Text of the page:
Outdoor Balance Beam Ideas

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Balance beams are a great tool for addressing areas like vestibular sensory input, core strength, balance, visual motor skills, and attention.  Here are outdoor balance beams and balance beam ideas that don’t require a playground or fancy equipment. These balance beams for kids are helpful in building the skills needed for reading, writing, visual processing, sensory processing, self-regulation, and more. Read more about balance beams and how they sneak in so many skill areas in a post we wrote on how balance beams help with sensory needs.

Try these outdoor balance beam ideas to help kids work on sensory needs, vestibular sensory input, and gross motor skills like core strength and balance.





Recently, I shared ideas for indoor balance beams.  The indoor balance beam ideas are perfect for adding movement and core strengthening to those rainy days that keep the kids inside but the kids are bouncing off those very walls that keep them cozy and dry?  I wanted to share some outdoor balance beam ideas that you may not have thought of.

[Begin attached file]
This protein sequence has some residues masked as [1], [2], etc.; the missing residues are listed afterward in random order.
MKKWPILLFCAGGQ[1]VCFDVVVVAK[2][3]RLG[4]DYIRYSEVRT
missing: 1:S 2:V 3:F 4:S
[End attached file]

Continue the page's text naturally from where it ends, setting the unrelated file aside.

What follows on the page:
Add these resources to the ones you can find here under sensory diet vestibular activities to meet the sensory needs of all kids. 

Outdoor Balance Beam Ideas Kids Love

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You don’t need fancy equipment! Use sticks to make a balance beam.

Use 2x4x16 feet or 2x4x8 feet wooden planks to create a large-sized balance beam in the lawn or on the driveway.  Large pieces of wood can be found at hardware stores. Moving those large pieces is a workout for kids that can be calming with all of that proprioceptive input!


Not interested in moving big pieces of wood?  Try using rocks, patio pavers,  bricks.  


These glow-in-the-dark pebbles would be fun to create a low path at dusk!


Try chalk drawn on a driveway or sidewalk.  Make the balance beam lines bend and curve to really challenge balance.


Skip the chalk and make a balance beam with the cracks that are already in the sidewalk or driveway!


Use a jump rope or long rope to create a balance beam line.


Use sticks and twigs to make a balance beam in the grass.


Make a narrow balance beam using leaves or wildflowers like dandelions.


Create a balance beam with leaves.


Walk along a fallen log.


Use commercial versions of balance beams that are available, including a portable foam balance beam.  This would be perfect for outdoor obstacle courses.  


Other ideas include: Make a portable roll-up balance beam using a yoga mat cut into strips (easily add it to your therapy bag!) and balance pods.

Try these outdoor balance beam ideas to help kids work on sensory needs, vestibular sensory input, and gross motor skills like core strength and balance.



What ideas do you have for outdoor balance beams?